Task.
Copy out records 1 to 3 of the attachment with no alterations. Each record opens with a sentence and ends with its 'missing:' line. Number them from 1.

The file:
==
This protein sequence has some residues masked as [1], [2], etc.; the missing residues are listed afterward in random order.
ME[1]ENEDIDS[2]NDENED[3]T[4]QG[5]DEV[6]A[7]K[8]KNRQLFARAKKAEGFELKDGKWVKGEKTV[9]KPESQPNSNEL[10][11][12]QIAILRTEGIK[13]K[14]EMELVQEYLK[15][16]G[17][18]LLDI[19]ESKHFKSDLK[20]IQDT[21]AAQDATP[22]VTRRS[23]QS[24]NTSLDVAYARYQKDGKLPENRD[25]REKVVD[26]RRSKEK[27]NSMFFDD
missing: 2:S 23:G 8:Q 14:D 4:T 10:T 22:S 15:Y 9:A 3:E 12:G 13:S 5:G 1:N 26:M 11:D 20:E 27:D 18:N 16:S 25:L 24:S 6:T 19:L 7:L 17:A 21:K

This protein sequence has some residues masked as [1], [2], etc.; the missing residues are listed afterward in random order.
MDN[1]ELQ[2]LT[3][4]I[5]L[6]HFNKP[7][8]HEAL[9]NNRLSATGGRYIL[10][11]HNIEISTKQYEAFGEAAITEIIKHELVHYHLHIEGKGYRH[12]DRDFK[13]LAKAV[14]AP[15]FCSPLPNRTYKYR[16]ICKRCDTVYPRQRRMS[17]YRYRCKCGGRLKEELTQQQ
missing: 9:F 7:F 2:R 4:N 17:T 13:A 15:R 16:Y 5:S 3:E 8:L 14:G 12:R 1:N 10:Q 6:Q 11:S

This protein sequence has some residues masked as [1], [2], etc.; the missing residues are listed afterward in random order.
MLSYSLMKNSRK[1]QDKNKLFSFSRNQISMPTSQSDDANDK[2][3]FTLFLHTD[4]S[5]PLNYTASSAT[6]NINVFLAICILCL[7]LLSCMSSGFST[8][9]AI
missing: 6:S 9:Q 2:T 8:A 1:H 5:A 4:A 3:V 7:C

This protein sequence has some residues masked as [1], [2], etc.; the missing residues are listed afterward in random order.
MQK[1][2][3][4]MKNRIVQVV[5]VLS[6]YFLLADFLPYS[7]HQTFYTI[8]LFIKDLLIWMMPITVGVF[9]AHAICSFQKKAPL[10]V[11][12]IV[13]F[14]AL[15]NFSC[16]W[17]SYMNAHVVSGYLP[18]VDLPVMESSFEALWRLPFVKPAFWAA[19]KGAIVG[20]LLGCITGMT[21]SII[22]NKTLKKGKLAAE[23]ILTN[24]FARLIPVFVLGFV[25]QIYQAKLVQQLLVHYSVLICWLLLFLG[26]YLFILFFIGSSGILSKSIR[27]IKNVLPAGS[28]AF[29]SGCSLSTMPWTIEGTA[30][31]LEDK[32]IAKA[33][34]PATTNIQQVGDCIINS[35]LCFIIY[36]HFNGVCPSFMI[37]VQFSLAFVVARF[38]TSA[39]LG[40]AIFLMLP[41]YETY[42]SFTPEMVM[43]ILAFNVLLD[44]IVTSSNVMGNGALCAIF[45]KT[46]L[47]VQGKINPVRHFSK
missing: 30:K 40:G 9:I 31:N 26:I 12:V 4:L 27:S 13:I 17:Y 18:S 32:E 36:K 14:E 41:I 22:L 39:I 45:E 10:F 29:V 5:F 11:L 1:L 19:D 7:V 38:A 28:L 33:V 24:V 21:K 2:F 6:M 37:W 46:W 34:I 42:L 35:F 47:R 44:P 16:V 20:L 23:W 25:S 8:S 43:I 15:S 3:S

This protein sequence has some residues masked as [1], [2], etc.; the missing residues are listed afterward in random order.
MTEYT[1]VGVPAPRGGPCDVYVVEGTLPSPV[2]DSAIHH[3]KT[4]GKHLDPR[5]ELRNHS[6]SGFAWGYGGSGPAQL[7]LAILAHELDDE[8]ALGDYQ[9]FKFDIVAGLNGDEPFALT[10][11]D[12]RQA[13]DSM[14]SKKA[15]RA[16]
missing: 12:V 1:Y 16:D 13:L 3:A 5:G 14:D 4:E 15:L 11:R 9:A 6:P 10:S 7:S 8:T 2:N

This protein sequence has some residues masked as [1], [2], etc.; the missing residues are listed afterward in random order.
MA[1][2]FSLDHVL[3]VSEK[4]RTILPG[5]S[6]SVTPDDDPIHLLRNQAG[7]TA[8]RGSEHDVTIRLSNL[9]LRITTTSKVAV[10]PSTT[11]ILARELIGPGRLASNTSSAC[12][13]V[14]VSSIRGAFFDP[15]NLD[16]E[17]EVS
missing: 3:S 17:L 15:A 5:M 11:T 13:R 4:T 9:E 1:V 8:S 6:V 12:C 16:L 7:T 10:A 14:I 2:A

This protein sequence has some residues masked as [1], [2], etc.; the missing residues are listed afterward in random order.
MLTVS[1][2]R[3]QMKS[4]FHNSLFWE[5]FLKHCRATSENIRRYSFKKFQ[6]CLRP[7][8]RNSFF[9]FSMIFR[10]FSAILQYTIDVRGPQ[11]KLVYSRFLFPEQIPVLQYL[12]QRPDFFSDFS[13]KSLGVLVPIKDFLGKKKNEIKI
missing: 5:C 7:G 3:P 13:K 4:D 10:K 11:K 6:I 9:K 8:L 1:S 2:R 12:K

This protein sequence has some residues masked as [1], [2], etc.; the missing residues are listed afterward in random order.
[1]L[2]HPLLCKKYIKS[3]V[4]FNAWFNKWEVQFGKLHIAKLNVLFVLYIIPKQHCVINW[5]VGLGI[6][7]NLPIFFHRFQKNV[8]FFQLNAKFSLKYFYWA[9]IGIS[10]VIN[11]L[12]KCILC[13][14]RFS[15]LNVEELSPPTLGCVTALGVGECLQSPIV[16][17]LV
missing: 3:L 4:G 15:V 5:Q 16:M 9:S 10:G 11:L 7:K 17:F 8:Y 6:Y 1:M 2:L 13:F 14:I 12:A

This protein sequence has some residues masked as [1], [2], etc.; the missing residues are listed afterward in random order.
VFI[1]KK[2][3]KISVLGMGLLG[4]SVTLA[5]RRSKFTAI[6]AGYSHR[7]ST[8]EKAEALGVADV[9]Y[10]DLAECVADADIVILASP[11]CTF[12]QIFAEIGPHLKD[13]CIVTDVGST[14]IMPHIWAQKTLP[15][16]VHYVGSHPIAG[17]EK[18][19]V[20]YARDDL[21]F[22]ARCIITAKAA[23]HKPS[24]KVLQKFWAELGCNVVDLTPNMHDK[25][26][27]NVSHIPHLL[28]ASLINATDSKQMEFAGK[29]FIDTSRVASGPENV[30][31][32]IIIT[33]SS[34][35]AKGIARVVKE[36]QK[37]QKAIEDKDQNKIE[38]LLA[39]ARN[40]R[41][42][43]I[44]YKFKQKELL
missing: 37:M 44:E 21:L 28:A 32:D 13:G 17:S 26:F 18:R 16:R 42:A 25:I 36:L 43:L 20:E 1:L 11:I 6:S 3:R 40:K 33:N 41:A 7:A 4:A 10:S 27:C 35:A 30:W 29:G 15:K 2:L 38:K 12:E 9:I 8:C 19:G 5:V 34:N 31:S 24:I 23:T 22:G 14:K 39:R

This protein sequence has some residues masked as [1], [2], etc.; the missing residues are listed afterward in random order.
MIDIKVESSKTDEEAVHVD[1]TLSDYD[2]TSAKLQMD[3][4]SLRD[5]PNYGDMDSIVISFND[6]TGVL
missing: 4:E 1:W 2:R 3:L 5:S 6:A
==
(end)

This protein sequence has some residues masked as [1], [2], etc.; the missing residues are listed afterward in random order.
ME[1]ENEDIDS[2]NDENED[3]T[4]QG[5]DEV[6]A[7]K[8]KNRQLFARAKKAEGFELKDGKWVKGEKTV[9]KPESQPNSNEL[10][11][12]QIAILRTEGIK[13]K[14]EMELVQEYLK[15][16]G[17][18]LLDI[19]ESKHFKSDLK[20]IQDT[21]AAQDATP[22]VTRRS[23]QS[24]NTSLDVAYARYQKDGKLPENRD[25]REKVVD[26]RRSKEK[27]NSMFFDD
missing: 2:S 23:G 8:Q 14:D 4:T 10:T 22:S 15:Y 9:A 3:E 12:G 13:S 5:G 1:N 26:M 11:D 20:E 27:D 18:N 16:S 25:L 24:S 6:T 19:L 7:L 17:A 21:K

This protein sequence has some residues masked as [1], [2], etc.; the missing residues are listed afterward in random order.
MDN[1]ELQ[2]LT[3][4]I[5]L[6]HFNKP[7][8]HEAL[9]NNRLSATGGRYIL[10][11]HNIEISTKQYEAFGEAAITEIIKHELVHYHLHIEGKGYRH[12]DRDFK[13]LAKAV[14]AP[15]FCSPLPNRTYKYR[16]ICKRCDTVYPRQRRMS[17]YRYRCKCGGRLKEELTQQQ
missing: 9:F 7:F 2:R 4:N 17:T 13:A 15:R 16:Y 5:S 3:E 8:L 14:G 12:R 1:N 10:Q 6:Q 11:S

This protein sequence has some residues masked as [1], [2], etc.; the missing residues are listed afterward in random order.
MLSYSLMKNSRK[1]QDKNKLFSFSRNQISMPTSQSDDANDK[2][3]FTLFLHTD[4]S[5]PLNYTASSAT[6]NINVFLAICILCL[7]LLSCMSSGFST[8][9]AI
missing: 6:S 9:Q 2:T 8:A 1:H 5:A 4:A 3:V 7:C